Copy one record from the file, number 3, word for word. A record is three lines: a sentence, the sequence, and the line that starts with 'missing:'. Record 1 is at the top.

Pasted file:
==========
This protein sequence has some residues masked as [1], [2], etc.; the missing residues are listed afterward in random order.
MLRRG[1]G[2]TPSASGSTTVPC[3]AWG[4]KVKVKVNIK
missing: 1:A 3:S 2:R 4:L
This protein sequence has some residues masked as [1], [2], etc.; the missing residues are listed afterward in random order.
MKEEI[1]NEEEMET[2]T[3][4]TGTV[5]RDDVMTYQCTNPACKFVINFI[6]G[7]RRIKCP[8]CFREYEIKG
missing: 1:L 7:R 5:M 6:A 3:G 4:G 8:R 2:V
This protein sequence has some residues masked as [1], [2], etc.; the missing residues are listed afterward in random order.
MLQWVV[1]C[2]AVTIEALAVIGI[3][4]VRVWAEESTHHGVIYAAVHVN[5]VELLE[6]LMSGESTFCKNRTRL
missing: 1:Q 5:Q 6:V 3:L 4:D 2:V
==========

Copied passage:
This protein sequence has some residues masked as [1], [2], etc.; the missing residues are listed afterward in random order.
MLQWVV[1]C[2]AVTIEALAVIGI[3][4]VRVWAEESTHHGVIYAAVHVN[5]VELLE[6]LMSGESTFCKNRTRL
missing: 1:Q 5:Q 6:V 3:L 4:D 2:V